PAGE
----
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Almost every user has experienced the taste of oil in the compressed air they breathe.
The increased concentration of pollutants usually manifests itself as a headache when breathing for a longer period of time and as a result of dizziness or even loss of consciousness when the concentration of pollutants is higher.
Every year there are many injuries and deaths worldwide (especially in diving) due to CO poisoning.
Also CO2, which is often incorrectly described as non-toxic, can cause the symptoms mentioned above at higher concentrations.
When IDE started operations over 30 years ago, CO2 no issue, the values ranged between 270 and 320 ppm and around 100 ppm higher in the cities. The limit at that time was 1000 ppm.
Today we have 350 - 450 ppm in the countryside and between 550 -800 ppm in the cities. The permissible limit has been 500 ppm since 2014.
For over a hundred years (test tubes were invented in 1919) until today, fire departments, divers and industry have been testing air quality with so-called test tube tests, which allow a lot of scope for interpretation due to the color display and usually have a standard deviation of 15 - 20%. They are also subject to a strong aging process.
What makes it even more difficult is that it is only ever a snapshot.
Just a minute later, the air quality may have changed due to some circumstances and no one will notice. Monitoring filter saturation and moisture using a sensor in the filter cartridge is no longer up-to-date as the sole safety device given the state of the art and IDE's understanding of quality.
Our answer: AIRSAVE ULTIMATE
The Euronorm DIN EN 12021:2014 is not an optional provision, but is absolutely mandatory.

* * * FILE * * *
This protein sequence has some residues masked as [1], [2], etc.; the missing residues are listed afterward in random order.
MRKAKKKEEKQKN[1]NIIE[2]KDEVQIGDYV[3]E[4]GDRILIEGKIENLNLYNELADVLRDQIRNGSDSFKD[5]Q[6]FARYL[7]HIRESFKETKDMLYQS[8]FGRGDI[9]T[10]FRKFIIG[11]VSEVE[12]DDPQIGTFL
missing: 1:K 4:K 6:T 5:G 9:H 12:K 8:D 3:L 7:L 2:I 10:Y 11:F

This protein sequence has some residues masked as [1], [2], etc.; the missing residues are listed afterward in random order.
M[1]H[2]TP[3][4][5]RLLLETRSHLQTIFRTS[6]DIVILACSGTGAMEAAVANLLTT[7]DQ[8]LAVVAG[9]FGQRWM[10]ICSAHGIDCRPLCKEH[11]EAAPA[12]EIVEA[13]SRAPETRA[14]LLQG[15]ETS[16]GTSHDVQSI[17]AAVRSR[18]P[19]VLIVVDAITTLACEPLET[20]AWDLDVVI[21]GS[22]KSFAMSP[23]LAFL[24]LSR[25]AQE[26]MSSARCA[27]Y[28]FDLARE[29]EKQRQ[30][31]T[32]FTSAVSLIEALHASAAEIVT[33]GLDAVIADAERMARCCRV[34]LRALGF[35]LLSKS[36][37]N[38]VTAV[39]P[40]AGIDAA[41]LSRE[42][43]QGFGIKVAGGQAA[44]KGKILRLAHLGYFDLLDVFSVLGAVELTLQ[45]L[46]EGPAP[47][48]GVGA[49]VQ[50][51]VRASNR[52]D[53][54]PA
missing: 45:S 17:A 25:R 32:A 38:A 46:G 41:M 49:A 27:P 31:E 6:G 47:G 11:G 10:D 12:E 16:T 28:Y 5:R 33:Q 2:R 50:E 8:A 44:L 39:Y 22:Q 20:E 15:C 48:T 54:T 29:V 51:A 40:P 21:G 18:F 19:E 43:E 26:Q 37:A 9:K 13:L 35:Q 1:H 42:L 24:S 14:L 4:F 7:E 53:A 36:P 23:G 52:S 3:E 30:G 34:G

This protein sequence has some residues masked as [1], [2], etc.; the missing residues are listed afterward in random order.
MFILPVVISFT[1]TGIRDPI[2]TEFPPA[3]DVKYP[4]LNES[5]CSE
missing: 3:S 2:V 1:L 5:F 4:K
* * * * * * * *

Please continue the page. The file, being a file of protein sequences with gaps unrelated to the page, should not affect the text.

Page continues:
If you read the standard and also some international standards carefully, it is not sufficient to determine the content of pollutants with the test tubes that have been used for decades, since according to today's technical understanding these are at best considered indicators and no longer a suitable measuring device.
The Euronorm 12021:2014 requires every operator of a filling station to ensure that the breathing air meets the values specified in the standard at any time Fulfills.
A periodic snapshot using test tubes is no longer enough.
IDE-Compressors is aware of its responsibility as a manufacturer of breathing air compressors and is the only one to provide air quality monitoring integrated into the compressor AIRSAVE ULTIMATE. For several years now, we have been equipping all stationary professional compressors in the IDE line with the new online air quality monitoring with HMI and touchscreen as standard equipment.
The content of CO2, CO, O2, water in mg/m3, the temperature, the saturation of the dryer cartridge and optionally also NO, NO2 and SO2 and flammable gases are checked every 2 seconds in the compressed air after the dryer/filter with the highest quality long-life sensors used and tested in science with narrowly limited measuring ranges to ensure accurate measurements over a long period of time (no short-lived smart sensors).
Another option is the measurement of oil, with IDE-COMPRESSORS as the only breathing air compressor manufacturer including residual oil, especially in aerosol form (droplet form) up to a content of 0.001mg/m3.
The new version of DIN EN 12021: 2014 is somewhat clearer and also refers to DIN 8573 for residual oil. To comply with DIN EN 12021:2014 and DIN 8573 (medical air). The VOC volatile organic compounds (measurement with inexpensive PID sensors) is not sufficient because they cannot measure aerosols.
As a further option, there is a second sensor unit that examines the intake air for CO, CO2, NO, NO2, temperature and flammable gases before it enters the compressor and controls the compressor accordingly.
All measured values are saved in the system and can be accessed as an EXCEL-compatible file via a USB or LAN interface. Optionally, the values can also be transferred to your smartphone using the IDE ULTIMATE APP. Only with such a system can it really be ensured that the filling system always delivers pure breathing air in accordance with DIN EN 12021:2014 and other standards and that the operator is never exposed to an accident or even liability risk.